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J Neurosci. 2005 Mar 9;25(10):2455-62.

Certain inhibitors of synthetic amyloid beta-peptide (Abeta) fibrillogenesis block oligomerization of natural Abeta and thereby rescue long-term potentiation.

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  • 1Department of Neurology, Harvard Medical School, and Center for Neurologic Diseases, Brigham and Women's Hospital, Boston, Massachusetts 02115-5716, USA.

Erratum in

  • J Neurosci. 2005 May 4;25(18):4658.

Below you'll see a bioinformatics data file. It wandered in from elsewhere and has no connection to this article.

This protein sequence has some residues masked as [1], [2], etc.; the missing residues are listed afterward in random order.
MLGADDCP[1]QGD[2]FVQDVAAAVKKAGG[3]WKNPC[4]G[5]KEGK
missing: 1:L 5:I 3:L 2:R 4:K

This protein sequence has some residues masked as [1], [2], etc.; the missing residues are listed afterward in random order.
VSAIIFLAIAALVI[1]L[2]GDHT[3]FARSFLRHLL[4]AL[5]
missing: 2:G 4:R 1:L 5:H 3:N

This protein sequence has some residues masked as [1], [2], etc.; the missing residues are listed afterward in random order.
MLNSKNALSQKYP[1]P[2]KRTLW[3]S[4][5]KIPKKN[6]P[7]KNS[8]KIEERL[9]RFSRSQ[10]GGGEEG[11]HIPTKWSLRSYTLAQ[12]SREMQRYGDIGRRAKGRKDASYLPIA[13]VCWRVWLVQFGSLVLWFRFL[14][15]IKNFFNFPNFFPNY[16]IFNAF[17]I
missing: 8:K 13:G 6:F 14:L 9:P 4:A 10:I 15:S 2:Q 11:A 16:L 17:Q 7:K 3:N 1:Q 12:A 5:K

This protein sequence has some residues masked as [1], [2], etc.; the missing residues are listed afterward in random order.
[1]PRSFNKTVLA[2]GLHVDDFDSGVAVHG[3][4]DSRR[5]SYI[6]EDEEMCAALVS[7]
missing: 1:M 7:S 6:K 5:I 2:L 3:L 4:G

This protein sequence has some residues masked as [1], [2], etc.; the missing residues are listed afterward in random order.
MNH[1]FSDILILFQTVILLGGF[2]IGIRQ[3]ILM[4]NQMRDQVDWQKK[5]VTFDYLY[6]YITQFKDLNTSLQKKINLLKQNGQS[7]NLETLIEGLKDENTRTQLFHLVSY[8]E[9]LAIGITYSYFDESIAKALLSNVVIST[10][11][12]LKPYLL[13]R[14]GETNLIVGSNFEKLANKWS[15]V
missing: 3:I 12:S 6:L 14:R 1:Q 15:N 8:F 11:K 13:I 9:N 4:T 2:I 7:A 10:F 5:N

Recent studies support the hypothesis that soluble oligomers of amyloid beta-peptide (Abeta) rather than mature amyloid fibrils are the earliest effectors of synaptic compromise in Alzheimer's disease. We took advantage of an amyloid precursor protein-overexpressing cell line that secretes SDS-stable Abeta oligomers to search for inhibitors of the pathobiological effects of natural human Abeta oligomers. Here, we identify small molecules that inhibit formation of soluble Abeta oligomers and thus abrogate their block of long-term potentiation (LTP). Furthermore, we show that cell-derived Abeta oligomers can be separated from monomers by size exclusion chromatography under nondenaturing conditions and that the isolated, soluble oligomers, but not monomers, block LTP. The identification of small molecules that inhibit early Abeta oligomer formation and rescue LTP inhibition offers a rational approach for therapeutic intervention in Alzheimer's disease and highlights the utility of our cell-culture paradigm as a useful secondary screen for compounds designed to inhibit early steps in Abeta oligomerization under biologically relevant conditions.

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